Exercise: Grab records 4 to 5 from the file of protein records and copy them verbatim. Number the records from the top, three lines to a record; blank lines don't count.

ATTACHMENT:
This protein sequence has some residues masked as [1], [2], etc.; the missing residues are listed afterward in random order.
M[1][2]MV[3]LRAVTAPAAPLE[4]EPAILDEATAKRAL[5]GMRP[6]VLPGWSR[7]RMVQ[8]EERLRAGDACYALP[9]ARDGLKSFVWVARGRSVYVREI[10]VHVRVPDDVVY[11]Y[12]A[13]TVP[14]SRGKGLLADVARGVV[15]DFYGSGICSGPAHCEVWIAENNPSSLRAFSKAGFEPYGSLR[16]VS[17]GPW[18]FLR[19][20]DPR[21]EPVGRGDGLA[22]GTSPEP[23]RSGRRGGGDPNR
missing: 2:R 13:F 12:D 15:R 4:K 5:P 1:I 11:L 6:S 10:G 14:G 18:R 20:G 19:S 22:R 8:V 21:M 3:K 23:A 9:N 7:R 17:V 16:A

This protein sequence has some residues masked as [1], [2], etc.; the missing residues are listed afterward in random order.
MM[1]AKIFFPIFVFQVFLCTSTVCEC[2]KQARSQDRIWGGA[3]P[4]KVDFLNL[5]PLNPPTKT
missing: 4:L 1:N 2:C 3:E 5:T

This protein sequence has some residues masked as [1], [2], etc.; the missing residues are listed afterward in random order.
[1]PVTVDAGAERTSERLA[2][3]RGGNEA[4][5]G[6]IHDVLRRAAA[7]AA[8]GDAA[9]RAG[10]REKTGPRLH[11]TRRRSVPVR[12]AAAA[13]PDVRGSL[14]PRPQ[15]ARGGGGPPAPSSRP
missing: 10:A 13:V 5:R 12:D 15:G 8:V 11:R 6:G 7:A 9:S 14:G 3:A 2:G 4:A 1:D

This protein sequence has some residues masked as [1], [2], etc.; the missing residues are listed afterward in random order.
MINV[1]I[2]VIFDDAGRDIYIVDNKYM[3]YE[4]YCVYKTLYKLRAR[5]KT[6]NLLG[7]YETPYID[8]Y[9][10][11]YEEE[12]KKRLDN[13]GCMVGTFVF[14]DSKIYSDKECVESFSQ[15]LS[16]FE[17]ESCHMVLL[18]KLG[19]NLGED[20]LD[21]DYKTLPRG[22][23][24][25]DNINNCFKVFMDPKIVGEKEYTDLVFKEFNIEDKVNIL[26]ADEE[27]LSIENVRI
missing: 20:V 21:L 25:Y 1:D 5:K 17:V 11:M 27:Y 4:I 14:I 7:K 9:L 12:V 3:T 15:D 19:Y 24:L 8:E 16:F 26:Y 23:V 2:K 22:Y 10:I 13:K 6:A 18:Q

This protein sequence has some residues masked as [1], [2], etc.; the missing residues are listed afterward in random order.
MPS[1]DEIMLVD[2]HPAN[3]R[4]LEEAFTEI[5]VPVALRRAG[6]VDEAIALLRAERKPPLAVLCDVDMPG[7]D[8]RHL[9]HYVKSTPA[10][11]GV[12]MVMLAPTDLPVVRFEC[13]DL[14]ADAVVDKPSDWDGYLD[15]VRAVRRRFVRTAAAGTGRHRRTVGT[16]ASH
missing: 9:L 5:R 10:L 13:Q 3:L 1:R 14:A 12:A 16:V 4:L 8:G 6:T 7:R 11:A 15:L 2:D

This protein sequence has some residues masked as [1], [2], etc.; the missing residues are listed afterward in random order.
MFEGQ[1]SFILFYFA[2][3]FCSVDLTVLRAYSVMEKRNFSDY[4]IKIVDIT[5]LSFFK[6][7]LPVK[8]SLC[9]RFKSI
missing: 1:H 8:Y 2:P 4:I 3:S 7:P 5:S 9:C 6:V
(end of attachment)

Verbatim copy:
This protein sequence has some residues masked as [1], [2], etc.; the missing residues are listed afterward in random order.
MINV[1]I[2]VIFDDAGRDIYIVDNKYM[3]YE[4]YCVYKTLYKLRAR[5]KT[6]NLLG[7]YETPYID[8]Y[9][10][11]YEEE[12]KKRLDN[13]GCMVGTFVF[14]DSKIYSDKECVESFSQ[15]LS[16]FE[17]ESCHMVLL[18]KLG[19]NLGED[20]LD[21]DYKTLPRG[22][23][24][25]DNINNCFKVFMDPKIVGEKEYTDLVFKEFNIEDKVNIL[26]ADEE[27]LSIENVRI
missing: 20:V 21:L 25:Y 1:D 5:K 17:V 11:M 27:Y 4:I 14:I 7:K 9:L 12:V 3:T 15:D 19:Y 24:L 8:E 16:F 26:Y 23:V 2:K 22:Y 10:I 13:K 6:A 18:Q

This protein sequence has some residues masked as [1], [2], etc.; the missing residues are listed afterward in random order.
MPS[1]DEIMLVD[2]HPAN[3]R[4]LEEAFTEI[5]VPVALRRAG[6]VDEAIALLRAERKPPLAVLCDVDMPG[7]D[8]RHL[9]HYVKSTPA[10][11]GV[12]MVMLAPTDLPVVRFEC[13]DL[14]ADAVVDKPSDWDGYLD[15]VRAVRRRFVRTAAAGTGRHRRTVGT[16]ASH
missing: 9:L 5:R 10:L 13:Q 3:L 1:R 14:A 12:A 16:V 4:L 8:G 6:T 7:R 11:A 15:L 2:D